It can happen to any team, no matter how talented, no matter how successful. Sometimes, a game just slips away.
Last night’s match up in Ottawa looked like a messy chase scene, with the Penguins being forced to stare at the Senators’ backs for three periods while they skated away with a 3-1 win.
The Pens had a record of 2-0 against the Senators going into last night; so clearly, they knew what they had needed to do.
“Last time we played them it was a really tight game,” goaltender Marc-Andre Fleury told the media before the game. “It was close from start to finish. That’s something we can expect from them. They’re a very solid team. Guys will show up and play hard all night. We have to be really focused for them.”
Focused they were not.
Ottawa scored two goals in the first period, which seemed to catch the Pens off guard. A third goal 20 seconds into period two was their undoing. This did not feel like the 2010-11 Pittsburgh team. They were out of sync, and struggled to control the puck and generate chances. Anytime they did get the puck to the net, Senators goalie Brian Elliott was there to make the important saves.
The Pens answered this difficult situation with aggression. After 60 minutes, a total of 18 penalties had been handed out between the two teams, 10 of which were served by Penguins. Right-winger Eric Godard and defenseman Deryk Engelland were hungry for fights. The Senators did their best to resist – why fight when you’re already in control of the game? Only defenseman Matt Carkner accepted a challenge from Godard. He prevailed, giving Godard a swollen eye and the Senators plenty of momentum.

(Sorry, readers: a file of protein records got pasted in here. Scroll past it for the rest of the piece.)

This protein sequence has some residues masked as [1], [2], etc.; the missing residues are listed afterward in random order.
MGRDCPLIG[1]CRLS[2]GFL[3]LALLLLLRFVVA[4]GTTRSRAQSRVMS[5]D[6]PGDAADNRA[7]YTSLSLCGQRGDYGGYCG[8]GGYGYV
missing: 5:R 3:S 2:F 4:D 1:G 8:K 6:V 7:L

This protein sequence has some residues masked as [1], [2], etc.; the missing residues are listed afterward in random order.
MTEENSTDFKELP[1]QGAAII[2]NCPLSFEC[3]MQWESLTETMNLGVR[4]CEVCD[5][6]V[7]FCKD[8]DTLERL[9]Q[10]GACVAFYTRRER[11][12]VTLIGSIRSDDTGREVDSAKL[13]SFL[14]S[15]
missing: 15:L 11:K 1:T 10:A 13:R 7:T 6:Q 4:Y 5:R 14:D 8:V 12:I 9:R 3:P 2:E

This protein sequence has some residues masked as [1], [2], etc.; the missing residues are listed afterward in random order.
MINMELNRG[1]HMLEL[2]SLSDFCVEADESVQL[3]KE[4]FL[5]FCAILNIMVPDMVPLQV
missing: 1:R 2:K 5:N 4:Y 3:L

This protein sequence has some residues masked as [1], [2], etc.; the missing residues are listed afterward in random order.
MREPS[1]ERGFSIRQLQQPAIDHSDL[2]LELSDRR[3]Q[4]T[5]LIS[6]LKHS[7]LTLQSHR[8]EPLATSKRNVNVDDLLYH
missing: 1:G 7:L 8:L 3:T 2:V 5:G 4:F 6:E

Fortunately, Pens’ captain Sidney Crosby was able to extend his point streak to 24 games with a goal in the third. Unfortunately, it wasn’t enough to get Pittsburgh back in the game. The final two minutes, with Fleury on the bench, were a case of “too little, too late.”
The Pens suddenly found their groove, but did not have a wide enough window through which they could score the two goals needed to force overtime.
“I’m surprised. We’ve been playing really well. It’s part of the game. You have to bounce back,” defenseman Kris Letang told Michelle Crechiolo of the official Pens website.
He’s right; it is part of the game. Even the NHL’s current number one team will have a bad night. It’s normal.
In true Penguin fashion, they will learn from their mistakes and move on.
Besides, we already have our sights set on that Winter Classic.